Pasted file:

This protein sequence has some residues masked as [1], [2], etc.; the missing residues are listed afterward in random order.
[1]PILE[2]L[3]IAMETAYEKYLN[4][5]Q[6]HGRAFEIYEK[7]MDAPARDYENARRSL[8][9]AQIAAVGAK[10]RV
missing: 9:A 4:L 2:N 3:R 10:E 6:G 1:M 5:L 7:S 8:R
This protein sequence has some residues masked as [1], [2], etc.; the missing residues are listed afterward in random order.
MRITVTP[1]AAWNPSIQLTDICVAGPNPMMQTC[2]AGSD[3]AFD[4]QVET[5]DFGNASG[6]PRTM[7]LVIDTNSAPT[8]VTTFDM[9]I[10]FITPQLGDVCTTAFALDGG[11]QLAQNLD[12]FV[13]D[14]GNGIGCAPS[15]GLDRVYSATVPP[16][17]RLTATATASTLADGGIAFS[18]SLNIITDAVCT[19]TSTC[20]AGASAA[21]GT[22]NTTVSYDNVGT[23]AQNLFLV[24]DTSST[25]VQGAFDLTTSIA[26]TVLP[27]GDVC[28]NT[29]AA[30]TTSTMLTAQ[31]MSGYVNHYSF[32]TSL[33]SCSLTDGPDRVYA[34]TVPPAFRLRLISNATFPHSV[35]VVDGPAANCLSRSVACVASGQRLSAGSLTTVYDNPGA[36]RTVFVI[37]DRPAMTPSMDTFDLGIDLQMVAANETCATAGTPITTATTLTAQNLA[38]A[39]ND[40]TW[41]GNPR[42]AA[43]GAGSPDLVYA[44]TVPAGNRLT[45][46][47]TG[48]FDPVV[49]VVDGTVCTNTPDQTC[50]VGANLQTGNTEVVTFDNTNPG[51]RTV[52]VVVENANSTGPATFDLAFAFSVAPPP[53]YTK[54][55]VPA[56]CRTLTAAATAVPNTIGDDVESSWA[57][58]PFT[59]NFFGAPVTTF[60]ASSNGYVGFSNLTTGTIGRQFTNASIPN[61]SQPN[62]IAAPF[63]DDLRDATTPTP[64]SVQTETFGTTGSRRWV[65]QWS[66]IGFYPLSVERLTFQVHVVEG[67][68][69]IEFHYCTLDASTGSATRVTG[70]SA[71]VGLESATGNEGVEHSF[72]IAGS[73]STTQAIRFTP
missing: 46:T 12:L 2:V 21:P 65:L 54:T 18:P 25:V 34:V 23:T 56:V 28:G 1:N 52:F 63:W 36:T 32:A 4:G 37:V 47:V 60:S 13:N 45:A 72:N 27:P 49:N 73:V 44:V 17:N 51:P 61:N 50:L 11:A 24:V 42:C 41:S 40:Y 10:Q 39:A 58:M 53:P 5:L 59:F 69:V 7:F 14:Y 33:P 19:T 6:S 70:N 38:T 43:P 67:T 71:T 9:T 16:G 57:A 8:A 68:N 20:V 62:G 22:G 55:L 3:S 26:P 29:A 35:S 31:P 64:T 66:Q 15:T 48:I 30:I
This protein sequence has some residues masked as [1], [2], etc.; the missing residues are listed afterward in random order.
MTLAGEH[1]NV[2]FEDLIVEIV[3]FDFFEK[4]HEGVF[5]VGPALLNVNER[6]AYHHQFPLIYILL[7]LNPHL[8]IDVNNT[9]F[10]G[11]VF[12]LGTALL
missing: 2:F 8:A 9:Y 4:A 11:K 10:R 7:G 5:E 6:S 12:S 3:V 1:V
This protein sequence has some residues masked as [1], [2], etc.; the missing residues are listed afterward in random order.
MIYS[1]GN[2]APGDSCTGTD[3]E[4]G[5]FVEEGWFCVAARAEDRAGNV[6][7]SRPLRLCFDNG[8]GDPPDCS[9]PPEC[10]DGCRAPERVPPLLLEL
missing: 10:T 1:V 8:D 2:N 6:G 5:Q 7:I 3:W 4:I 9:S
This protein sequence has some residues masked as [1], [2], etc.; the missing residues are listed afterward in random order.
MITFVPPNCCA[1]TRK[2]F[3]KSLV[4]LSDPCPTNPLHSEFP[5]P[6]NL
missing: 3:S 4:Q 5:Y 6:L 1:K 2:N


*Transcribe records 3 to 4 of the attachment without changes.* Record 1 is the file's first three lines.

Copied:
This protein sequence has some residues masked as [1], [2], etc.; the missing residues are listed afterward in random order.
MTLAGEH[1]NV[2]FEDLIVEIV[3]FDFFEK[4]HEGVF[5]VGPALLNVNER[6]AYHHQFPLIYILL[7]LNPHL[8]IDVNNT[9]F[10]G[11]VF[12]LGTALL
missing: 2:F 8:A 9:Y 4:A 11:K 10:R 7:G 5:E 6:S 12:S 3:V 1:V
This protein sequence has some residues masked as [1], [2], etc.; the missing residues are listed afterward in random order.
MIYS[1]GN[2]APGDSCTGTD[3]E[4]G[5]FVEEGWFCVAARAEDRAGNV[6][7]SRPLRLCFDNG[8]GDPPDCS[9]PPEC[10]DGCRAPERVPPLLLEL
missing: 10:T 1:V 8:D 2:N 6:G 5:Q 7:I 3:W 4:I 9:S